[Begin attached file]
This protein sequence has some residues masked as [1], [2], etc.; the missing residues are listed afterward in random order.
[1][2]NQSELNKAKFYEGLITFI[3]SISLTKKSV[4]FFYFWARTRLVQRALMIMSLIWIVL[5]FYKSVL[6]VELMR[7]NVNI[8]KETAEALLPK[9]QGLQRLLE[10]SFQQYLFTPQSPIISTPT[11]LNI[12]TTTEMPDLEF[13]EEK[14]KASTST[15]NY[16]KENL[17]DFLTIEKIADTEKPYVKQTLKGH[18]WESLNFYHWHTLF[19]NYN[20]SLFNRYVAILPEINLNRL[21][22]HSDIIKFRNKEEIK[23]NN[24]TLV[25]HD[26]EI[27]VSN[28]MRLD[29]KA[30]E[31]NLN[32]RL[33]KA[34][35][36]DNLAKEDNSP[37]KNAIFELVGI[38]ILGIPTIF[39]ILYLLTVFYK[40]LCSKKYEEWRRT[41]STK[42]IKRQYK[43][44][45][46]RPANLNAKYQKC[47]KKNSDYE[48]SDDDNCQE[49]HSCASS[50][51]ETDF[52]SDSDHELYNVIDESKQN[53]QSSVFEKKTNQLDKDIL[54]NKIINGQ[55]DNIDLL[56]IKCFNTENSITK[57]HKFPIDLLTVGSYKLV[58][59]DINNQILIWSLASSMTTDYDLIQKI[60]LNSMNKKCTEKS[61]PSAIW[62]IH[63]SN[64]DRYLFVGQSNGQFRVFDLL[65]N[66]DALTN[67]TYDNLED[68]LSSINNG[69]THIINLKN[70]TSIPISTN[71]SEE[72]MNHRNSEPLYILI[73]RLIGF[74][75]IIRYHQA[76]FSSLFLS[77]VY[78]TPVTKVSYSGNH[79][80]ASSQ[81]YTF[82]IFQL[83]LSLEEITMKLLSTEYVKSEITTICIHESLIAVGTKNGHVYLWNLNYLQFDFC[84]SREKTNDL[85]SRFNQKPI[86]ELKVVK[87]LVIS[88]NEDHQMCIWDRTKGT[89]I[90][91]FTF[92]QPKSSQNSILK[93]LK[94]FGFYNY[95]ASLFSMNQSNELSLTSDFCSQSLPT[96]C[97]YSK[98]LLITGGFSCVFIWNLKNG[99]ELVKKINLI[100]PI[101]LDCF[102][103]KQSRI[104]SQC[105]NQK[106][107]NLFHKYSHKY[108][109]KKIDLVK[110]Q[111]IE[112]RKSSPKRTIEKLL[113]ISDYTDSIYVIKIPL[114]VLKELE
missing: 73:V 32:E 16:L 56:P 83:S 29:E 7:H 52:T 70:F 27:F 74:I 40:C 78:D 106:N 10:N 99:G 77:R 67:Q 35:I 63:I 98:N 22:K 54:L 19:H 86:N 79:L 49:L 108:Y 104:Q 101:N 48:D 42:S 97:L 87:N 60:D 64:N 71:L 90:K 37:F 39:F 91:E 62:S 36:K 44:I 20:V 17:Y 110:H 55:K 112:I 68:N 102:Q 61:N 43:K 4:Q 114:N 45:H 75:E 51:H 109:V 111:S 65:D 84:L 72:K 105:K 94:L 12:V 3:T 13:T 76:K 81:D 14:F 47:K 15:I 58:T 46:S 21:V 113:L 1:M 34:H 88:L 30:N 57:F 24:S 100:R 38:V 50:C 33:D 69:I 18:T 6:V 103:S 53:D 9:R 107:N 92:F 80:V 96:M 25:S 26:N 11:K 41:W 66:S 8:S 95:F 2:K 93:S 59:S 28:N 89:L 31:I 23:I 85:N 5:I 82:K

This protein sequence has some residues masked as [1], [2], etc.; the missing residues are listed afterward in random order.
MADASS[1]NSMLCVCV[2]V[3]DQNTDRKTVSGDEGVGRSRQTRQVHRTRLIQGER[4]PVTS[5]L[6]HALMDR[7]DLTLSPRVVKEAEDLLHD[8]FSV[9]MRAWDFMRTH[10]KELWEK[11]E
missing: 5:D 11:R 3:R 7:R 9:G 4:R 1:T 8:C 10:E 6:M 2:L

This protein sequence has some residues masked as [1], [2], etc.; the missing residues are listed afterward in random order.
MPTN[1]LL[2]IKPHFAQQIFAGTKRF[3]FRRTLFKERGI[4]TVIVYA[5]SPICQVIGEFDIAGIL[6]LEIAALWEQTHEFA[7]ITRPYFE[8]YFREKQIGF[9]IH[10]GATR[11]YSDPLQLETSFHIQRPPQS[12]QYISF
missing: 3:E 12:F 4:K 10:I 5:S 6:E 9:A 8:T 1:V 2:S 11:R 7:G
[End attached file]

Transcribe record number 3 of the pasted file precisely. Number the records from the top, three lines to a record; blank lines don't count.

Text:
This protein sequence has some residues masked as [1], [2], etc.; the missing residues are listed afterward in random order.
MPTN[1]LL[2]IKPHFAQQIFAGTKRF[3]FRRTLFKERGI[4]TVIVYA[5]SPICQVIGEFDIAGIL[6]LEIAALWEQTHEFA[7]ITRPYFE[8]YFREKQIGF[9]IH[10]GATR[11]YSDPLQLETSFHIQRPPQS[12]QYISF
missing: 3:E 12:F 4:K 10:I 5:S 6:E 9:A 8:T 1:V 2:S 11:R 7:G